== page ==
We began our trek from the Lukla Tea/Coffee, which were what the locals referred to the guesthouses as. We were struggling to take in the scenery and at the same time stay vigilant to the next series of events. Undoubtedly, this initial confusion could have been avoided if we would have enabled some form of conversation between ourselves and the guide but it seemed that both parites, us and the guide and porter, harbored some form of reservations toward initiating conversation. It wouldn't be until the second day that I would introduce us and come to learn the name of our guide and porter. Prem and Rhamesh. It also wouldn't be until a few days after that when we would be introduced to the map of the areas we had been and the few we had remaining. Prem struggled with his English but in conjuction with a friendly smile, a point and a nod, communication was pleasant. Rhamesh didn't speak much at all, but he seemed to understand English very well and he could actually write in English more legible than I can. By the end of our trek we learned quite a bit about them.

We arrived at the first Tea/Coffee we would spend the night in at around four in the afternoon. We were taken to our room that was located down an open corridor, up a steep and very narrow set of uneven stairs, followed by a small hallway to our room. The room was possibly, at most, eight foot by eight foot with doll house-like wood lining the walls and a single light bulb suspended from the ceiling. There were two twin beds made from 2x4s and the same thin plywood that shared the walls. The mattresses were just thin enough to be distracting, but not enough to be pointless. There was no heat but there was a single window to offer an escape for any heat than you may have tried to smuggle in using a sleeping bag or long-johns. This would be the basic template used by every guesthouse and every room we attempted to sleep in.

After taking a short nap we made our way down to the common room/ dining hall. These rooms had an open center space with bench like seating lining the perimeter and chest-like tables pushed slightly in front of the benches to create an eating space that was a little higher than the bench you sat on. It was just enough to force you to eat leaning forward and to rest your elbows on the lowered table. There was always a wood-burning furnace in the center of the room. There usually had to be at least six or more people sharing the room to enjoy the privileges of heat though. We ordered from a menu, written in English, an hour or so before lunch and dinner and the night before, for breakfast. Every meall was prepared from scratch and cooked individually. Sometimes we would see Rhamesh stoking the flames of the wood burning stoves to help finish cooking the many orders of fried eggs and toast that Kristine an I had ordered. For the most part, the food wasn't too bad, we generally stuck the same foods for every meal: eggs, toast, pancake (only one), rice, fried vegetables & noodles. Occasionally, we would venture to another part of the menu and be reminded of the comforts of predictability. It wasn't until our newly acquired German friends, Radul and Manfred, introduced us to Momos that we finally got to enjoy the greatness that is, MOMOS. Momos are a dish that would best be associated with Perogies, they can be boiled or fried, vegetable or potato, etc. Once we tried the tried the boiled potato Momo we knew that we would not be disappointed for another meal.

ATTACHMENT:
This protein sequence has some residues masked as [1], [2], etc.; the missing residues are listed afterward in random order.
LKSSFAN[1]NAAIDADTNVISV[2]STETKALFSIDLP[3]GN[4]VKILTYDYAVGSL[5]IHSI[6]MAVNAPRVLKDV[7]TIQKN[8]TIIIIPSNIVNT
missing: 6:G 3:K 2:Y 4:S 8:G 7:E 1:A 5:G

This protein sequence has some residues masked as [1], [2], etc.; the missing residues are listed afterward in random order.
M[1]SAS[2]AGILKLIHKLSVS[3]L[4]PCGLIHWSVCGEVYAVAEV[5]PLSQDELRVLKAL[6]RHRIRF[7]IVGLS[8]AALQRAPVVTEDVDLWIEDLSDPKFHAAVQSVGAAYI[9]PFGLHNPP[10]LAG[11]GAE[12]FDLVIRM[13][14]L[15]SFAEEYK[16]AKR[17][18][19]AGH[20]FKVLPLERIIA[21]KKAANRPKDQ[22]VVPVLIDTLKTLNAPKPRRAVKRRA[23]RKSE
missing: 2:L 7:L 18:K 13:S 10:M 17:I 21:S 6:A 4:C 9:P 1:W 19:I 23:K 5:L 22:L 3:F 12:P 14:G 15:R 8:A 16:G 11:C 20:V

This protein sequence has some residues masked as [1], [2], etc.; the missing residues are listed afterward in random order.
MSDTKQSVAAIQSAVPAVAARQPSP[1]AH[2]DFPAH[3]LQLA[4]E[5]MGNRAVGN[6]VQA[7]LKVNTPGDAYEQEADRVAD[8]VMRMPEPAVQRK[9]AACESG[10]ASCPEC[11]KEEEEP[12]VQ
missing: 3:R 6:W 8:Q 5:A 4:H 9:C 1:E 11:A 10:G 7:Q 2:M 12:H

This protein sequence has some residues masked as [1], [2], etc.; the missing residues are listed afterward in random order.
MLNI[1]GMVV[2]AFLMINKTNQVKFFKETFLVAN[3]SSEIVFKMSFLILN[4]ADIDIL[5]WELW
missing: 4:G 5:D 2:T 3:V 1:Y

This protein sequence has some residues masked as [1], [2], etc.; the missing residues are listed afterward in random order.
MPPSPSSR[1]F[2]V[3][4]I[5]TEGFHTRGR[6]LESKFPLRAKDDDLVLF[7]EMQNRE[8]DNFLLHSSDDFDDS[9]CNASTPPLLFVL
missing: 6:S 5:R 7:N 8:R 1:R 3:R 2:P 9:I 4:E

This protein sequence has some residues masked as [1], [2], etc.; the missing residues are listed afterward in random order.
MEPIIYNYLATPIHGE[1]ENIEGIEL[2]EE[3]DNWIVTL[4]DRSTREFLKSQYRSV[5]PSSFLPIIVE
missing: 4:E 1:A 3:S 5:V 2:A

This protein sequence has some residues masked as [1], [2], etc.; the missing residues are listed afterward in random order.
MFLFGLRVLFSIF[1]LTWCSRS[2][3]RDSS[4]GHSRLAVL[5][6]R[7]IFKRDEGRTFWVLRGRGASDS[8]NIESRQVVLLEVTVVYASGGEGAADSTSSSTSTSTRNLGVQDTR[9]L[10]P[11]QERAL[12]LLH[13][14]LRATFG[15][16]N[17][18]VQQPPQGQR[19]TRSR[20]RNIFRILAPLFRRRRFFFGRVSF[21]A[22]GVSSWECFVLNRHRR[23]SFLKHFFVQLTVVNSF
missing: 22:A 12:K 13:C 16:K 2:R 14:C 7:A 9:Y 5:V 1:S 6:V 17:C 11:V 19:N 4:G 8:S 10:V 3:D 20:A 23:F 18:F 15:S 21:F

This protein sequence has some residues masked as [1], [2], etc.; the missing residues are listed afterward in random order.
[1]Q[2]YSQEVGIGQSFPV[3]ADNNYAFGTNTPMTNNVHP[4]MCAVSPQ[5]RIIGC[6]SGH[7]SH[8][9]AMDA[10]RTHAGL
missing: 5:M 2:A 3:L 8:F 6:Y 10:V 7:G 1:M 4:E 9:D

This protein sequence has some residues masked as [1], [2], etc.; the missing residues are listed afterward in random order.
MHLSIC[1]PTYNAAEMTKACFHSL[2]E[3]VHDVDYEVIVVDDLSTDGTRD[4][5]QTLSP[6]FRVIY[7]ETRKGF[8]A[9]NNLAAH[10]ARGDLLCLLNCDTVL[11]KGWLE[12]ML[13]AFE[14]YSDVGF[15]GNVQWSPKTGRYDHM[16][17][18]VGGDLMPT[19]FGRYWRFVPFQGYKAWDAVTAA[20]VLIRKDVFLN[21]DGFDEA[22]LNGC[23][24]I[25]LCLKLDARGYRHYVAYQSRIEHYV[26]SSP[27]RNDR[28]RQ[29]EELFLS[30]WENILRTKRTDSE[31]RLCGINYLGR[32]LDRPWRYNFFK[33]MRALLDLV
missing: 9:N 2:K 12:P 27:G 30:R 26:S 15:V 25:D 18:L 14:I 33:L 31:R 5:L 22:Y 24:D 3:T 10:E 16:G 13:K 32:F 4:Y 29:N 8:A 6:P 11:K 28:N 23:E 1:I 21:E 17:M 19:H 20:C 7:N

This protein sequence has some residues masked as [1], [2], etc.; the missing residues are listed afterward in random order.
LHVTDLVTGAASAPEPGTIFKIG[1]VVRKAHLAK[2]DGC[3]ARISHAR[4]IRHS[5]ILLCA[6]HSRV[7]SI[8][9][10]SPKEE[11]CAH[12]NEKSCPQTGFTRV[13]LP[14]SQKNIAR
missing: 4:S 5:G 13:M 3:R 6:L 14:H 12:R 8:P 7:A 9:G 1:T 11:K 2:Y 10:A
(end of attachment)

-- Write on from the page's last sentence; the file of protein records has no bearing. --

Radul and Manfred were two German trekkers, traveling with just their guide, Harry. They were carrying their own packs and were trekking a few more days longer than us and a lot higher as well. We ran into them at every guesthouse we stayed in and we would talk with them for hours. Radul spoke English very well and seemed to be the type that could carry the conversation on his own. Manfred shared the same qualities as Rhamesh, quiet but understood everything. They got us very excited about one day traveling to Germany.